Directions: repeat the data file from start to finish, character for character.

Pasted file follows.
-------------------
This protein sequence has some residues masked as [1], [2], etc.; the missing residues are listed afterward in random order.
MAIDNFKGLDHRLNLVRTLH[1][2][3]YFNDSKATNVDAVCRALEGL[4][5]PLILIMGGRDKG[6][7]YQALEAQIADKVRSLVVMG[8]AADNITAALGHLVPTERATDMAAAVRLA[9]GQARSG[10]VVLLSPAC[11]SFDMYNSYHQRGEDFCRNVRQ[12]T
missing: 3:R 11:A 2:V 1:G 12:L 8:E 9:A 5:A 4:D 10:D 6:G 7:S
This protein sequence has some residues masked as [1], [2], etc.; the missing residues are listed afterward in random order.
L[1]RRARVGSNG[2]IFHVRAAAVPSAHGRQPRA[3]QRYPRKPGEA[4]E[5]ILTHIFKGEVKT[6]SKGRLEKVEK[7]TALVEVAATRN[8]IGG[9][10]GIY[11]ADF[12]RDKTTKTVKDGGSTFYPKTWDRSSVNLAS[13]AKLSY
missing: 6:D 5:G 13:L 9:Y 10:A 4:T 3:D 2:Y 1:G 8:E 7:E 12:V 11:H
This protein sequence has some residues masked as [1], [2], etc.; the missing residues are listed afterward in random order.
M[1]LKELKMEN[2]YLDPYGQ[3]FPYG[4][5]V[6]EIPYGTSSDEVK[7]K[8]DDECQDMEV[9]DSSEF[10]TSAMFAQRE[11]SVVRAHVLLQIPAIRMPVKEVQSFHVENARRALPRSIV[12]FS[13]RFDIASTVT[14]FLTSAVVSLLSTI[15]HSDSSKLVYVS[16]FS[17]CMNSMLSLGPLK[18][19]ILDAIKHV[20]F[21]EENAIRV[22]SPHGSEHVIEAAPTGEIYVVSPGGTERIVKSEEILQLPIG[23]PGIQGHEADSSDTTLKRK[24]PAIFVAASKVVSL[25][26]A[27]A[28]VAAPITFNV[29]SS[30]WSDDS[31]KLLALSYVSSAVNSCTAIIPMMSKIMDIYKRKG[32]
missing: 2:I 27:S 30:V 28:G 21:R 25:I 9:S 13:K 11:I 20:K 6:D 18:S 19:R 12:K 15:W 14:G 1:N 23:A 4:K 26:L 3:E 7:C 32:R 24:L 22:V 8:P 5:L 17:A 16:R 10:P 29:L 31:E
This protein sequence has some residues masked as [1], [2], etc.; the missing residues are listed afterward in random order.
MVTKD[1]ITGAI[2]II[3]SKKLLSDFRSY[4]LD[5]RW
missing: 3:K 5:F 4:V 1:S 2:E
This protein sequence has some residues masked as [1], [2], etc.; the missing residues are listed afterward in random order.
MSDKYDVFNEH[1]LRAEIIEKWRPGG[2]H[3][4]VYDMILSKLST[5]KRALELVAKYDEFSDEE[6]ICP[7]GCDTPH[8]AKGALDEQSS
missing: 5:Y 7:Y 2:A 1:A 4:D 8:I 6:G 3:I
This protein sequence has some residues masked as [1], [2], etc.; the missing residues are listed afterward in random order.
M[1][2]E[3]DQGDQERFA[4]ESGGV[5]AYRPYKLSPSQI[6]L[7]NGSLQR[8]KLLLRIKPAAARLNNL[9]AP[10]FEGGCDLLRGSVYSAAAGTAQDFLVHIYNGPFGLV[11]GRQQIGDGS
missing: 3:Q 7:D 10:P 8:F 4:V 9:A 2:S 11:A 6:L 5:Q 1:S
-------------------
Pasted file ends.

This protein sequence has some residues masked as [1], [2], etc.; the missing residues are listed afterward in random order.
MAIDNFKGLDHRLNLVRTLH[1][2][3]YFNDSKATNVDAVCRALEGL[4][5]PLILIMGGRDKG[6][7]YQALEAQIADKVRSLVVMG[8]AADNITAALGHLVPTERATDMAAAVRLA[9]GQARSG[10]VVLLSPAC[11]SFDMYNSYHQRGEDFCRNVRQ[12]T
missing: 3:R 11:A 2:V 1:G 12:L 8:E 9:A 5:A 4:D 10:D 6:G 7:S
This protein sequence has some residues masked as [1], [2], etc.; the missing residues are listed afterward in random order.
L[1]RRARVGSNG[2]IFHVRAAAVPSAHGRQPRA[3]QRYPRKPGEA[4]E[5]ILTHIFKGEVKT[6]SKGRLEKVEK[7]TALVEVAATRN[8]IGG[9][10]GIY[11]ADF[12]RDKTTKTVKDGGSTFYPKTWDRSSVNLAS[13]AKLSY
missing: 6:D 5:G 13:L 9:Y 10:A 4:T 3:D 2:Y 1:G 8:E 7:E 12:V 11:H
This protein sequence has some residues masked as [1], [2], etc.; the missing residues are listed afterward in random order.
M[1]LKELKMEN[2]YLDPYGQ[3]FPYG[4][5]V[6]EIPYGTSSDEVK[7]K[8]DDECQDMEV[9]DSSEF[10]TSAMFAQRE[11]SVVRAHVLLQIPAIRMPVKEVQSFHVENARRALPRSIV[12]FS[13]RFDIASTVT[14]FLTSAVVSLLSTI[15]HSDSSKLVYVS[16]FS[17]CMNSMLSLGPLK[18][19]ILDAIKHV[20]F[21]EENAIRV[22]SPHGSEHVIEAAPTGEIYVVSPGGTERIVKSEEILQLPIG[23]PGIQGHEADSSDTTLKRK[24]PAIFVAASKVVSL[25][26]A[27]A[28]VAAPITFNV[29]SS[30]WSDDS[31]KLLALSYVSSAVNSCTAIIPMMSKIMDIYKRKG[32]
missing: 2:I 27:S 30:V 28:G 21:R 25:I 9:S 13:K 11:I 20:K 6:D 18:S 19:R 12:K 15:W 14:G 1:N 23:A 4:K 26:L 3:E 7:C 32:R 24:L 22:V 8:P 5:L 17:A 16:R 10:P 29:L 31:E
This protein sequence has some residues masked as [1], [2], etc.; the missing residues are listed afterward in random order.
MVTKD[1]ITGAI[2]II[3]SKKLLSDFRSY[4]LD[5]RW
missing: 3:K 5:F 4:V 1:S 2:E
This protein sequence has some residues masked as [1], [2], etc.; the missing residues are listed afterward in random order.
MSDKYDVFNEH[1]LRAEIIEKWRPGG[2]H[3][4]VYDMILSKLST[5]KRALELVAKYDEFSDEE[6]ICP[7]GCDTPH[8]AKGALDEQSS
missing: 5:Y 7:Y 2:A 1:A 4:D 8:I 6:G 3:I
This protein sequence has some residues masked as [1], [2], etc.; the missing residues are listed afterward in random order.
M[1][2]E[3]DQGDQERFA[4]ESGGV[5]AYRPYKLSPSQI[6]L[7]NGSLQR[8]KLLLRIKPAAARLNNL[9]AP[10]FEGGCDLLRGSVYSAAAGTAQDFLVHIYNGPFGLV[11]GRQQIGDGS
missing: 3:Q 7:D 10:P 8:F 4:V 9:A 2:S 11:A 6:L 5:Q 1:S